16-Mar-2022 Source: Airbus Helicopters
With HCare Classics, Airbus Helicopters offers a solution that will ensure older ranges of helicopters can continue to perform at the highest level. More than 2,500 aircraft worldwide from the Dauphin, H120, Puma, Gazelle and Alouette families are potentially eligible. Yet military users with large, often older fleets, already recognise upgrades and retrofits as a key lever to ensure an aircraft lives its fullest possible life.
Military fleets pave the way
Among the recent modernisation programmes, examples include the United Kingdom Royal Air Force’s Puma and the Fennecs and Panthers (36 and 34 aircraft respectively) of the Brazilian Army Aviation (AvEx).
Led by Airbus Helicopters’ Brazilian subsidiary, Helibras, the project means the Fennec and the Panther have gained new avionics, more powerful and fuel efficient engines, and some on-board equipment, offering at least 20 years of additional life. The final batch of retrofitted aircraft was delivered in December 2021, but the renovated versions have been proving their worth since first deliveries began in 2014.
“In its new K2 standard, the Dauphin has adapted to our needs in a remarkable way,” says Captain Teles Freire of the 3rd Campo Grande Helicopter Battalion. “During the catastrophic fires we experienced in 2020, the aircraft demonstrated its new capabilities in numerous rescue missions. Thanks to the added power, we are able to carry an additional passenger on board.”
In the same spirit, a major retrofit can completely change the life of a modern aircraft, such as the oil industry’s H225s repurposed by Airbus for U.S.-based Air Center Helicopters Inc.’s governmental missions, or the current modernization offers for the Ecureuil and H135, which provide these aircraft with new operational capabilities.
Extending to the civil world
The success of these programmes has shown there is clearly added value in extending modernisation opportunities to civilian operators of out-of-production aircraft. And this is how the recently launched HCare Classics service offer got off the ground at the start of 2020, with the aim of improving support for “legacy” ranges, i.e. helicopter models whose production is now finished, from spare parts supply all the way up to upgrades that can ultimately lead to new uses.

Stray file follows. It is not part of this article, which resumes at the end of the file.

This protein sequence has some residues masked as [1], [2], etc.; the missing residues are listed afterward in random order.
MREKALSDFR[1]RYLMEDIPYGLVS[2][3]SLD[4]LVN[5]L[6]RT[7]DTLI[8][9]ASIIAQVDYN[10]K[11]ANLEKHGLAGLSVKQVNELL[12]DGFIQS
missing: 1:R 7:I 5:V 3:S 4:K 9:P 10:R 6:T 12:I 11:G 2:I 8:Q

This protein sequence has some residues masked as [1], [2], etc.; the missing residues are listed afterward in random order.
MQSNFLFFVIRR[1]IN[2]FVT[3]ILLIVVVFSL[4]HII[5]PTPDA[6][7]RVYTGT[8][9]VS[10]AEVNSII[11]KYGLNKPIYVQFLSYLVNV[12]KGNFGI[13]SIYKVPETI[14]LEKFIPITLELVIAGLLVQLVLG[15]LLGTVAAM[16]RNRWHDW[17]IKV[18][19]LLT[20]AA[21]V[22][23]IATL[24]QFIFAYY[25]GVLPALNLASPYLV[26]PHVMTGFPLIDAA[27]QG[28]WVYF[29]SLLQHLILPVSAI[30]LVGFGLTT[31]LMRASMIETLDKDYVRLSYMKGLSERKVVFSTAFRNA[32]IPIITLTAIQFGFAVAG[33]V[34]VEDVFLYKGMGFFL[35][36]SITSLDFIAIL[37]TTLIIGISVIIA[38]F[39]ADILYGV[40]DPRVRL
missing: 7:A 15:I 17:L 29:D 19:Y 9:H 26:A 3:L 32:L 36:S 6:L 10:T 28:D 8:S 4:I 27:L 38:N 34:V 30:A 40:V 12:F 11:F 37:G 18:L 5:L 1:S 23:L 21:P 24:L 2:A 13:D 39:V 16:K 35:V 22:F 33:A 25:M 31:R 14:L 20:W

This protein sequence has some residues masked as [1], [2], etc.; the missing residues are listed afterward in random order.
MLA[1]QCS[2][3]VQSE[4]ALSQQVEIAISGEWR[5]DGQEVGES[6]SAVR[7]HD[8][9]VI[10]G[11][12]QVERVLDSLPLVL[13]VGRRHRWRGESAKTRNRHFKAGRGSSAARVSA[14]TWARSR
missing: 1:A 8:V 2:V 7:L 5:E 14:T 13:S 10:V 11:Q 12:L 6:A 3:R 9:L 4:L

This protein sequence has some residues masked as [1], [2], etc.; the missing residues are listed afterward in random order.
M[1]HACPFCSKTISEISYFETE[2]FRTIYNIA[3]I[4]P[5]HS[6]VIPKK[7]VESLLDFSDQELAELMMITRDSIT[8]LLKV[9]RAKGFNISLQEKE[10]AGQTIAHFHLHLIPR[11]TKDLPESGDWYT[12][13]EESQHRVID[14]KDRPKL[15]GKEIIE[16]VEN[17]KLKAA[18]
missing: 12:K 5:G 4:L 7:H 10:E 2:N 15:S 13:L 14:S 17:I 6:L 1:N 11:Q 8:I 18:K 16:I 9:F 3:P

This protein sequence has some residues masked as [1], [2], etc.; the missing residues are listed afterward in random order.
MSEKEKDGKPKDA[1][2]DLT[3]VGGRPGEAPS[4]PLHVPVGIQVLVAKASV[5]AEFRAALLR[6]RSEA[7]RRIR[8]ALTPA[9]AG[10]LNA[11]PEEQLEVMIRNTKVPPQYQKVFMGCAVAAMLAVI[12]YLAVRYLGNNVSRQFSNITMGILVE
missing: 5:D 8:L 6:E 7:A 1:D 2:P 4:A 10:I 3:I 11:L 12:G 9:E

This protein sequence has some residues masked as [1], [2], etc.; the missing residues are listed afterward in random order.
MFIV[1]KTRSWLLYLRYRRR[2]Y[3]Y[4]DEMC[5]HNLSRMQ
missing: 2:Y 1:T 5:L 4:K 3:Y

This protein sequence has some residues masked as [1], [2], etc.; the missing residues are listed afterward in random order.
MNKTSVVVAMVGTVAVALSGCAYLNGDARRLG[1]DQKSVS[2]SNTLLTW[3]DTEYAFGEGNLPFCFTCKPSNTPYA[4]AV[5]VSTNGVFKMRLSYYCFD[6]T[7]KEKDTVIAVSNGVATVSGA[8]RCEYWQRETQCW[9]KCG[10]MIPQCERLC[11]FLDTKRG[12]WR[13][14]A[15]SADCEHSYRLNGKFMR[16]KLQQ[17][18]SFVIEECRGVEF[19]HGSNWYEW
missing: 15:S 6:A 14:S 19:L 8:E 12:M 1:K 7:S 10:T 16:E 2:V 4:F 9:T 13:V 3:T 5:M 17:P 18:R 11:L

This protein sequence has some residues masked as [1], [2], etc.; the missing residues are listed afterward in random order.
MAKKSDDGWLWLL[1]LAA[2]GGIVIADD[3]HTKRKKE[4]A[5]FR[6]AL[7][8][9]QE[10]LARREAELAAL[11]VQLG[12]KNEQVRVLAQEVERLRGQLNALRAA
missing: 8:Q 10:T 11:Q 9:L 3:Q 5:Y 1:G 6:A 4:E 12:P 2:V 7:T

“Our customers were telling us that their older fleets required a level of support we were not providing,” sums up Guillaume Ramirez, head of programme support for light & medium helicopters. “So it became essential for us to find solutions to make sure these customers can continue to operate these platforms for as long as they wish, with the peace of mind they deserve.”
The offer launched in November 2021 with two distinct phases: the first, in progress, concerns the support of the Puma, Gazelle, H120 and Dauphin helicopters. A second phase, which will begin this year, will concern the oldest versions of aircraft still in production, such as the twin-turbine Ecureuils or the old versions of BK117 and EC135 (not equipped with Helionix).
Like other Airbus Helicopters HCare programmes, HCare Classics is a partnership between the company and the operators, offering tailor-made support. The à la carte service offer can include flight hour contracts, performance commitments, and obsolescence treatment including upgrades, with a dedicated contract manager overseeing all aspects of the relationship.
“In particular, we are committed to securing the supply of spare parts,” explains Nicolas Simon, head of legacy programmes, “which involves re-industrialising them, or supplying second-hand spare parts via qualified wholesalers. The traceability of these parts is essential.”
An innovative approach to sharing the cost of new upgrades
HCare Classics can also include continuous improvement programmes that evaluate potential modifications to extend the life of the in-service fleet or improve operational performance, fleet safety and supportability. One example is an ongoing project aimed at offering new fully digital avionics to the H120 via a cost-sharing approach. “We’re currently proposing the idea to operators and the development will be launched when enough customers commit – a so-called community upgrade offer,” says Nicolas.
Another ambitious programme concerns the MLU (Mid Life Update, or mid-life renovation) of the Dauphin. The helicopter’s production has just ended in Marignane, but 800 units are still flying around the world. This means the Dauphin has an important future in the hands of its operators, provided that it is kept up to date, which involves, for example, the modernisation of the avionics and the dashboard of the N3 models to make it the equivalent of Dauphin N3+.
Nicolas also mentions the creation of user forums specific to Dauphin and H120 users. “These monthly video conferences, accessible live or in replay via the AirbusWorld collaborative customer platform, are an opportunity to communicate on our product policy and to exchange directly with a community of passionate users.”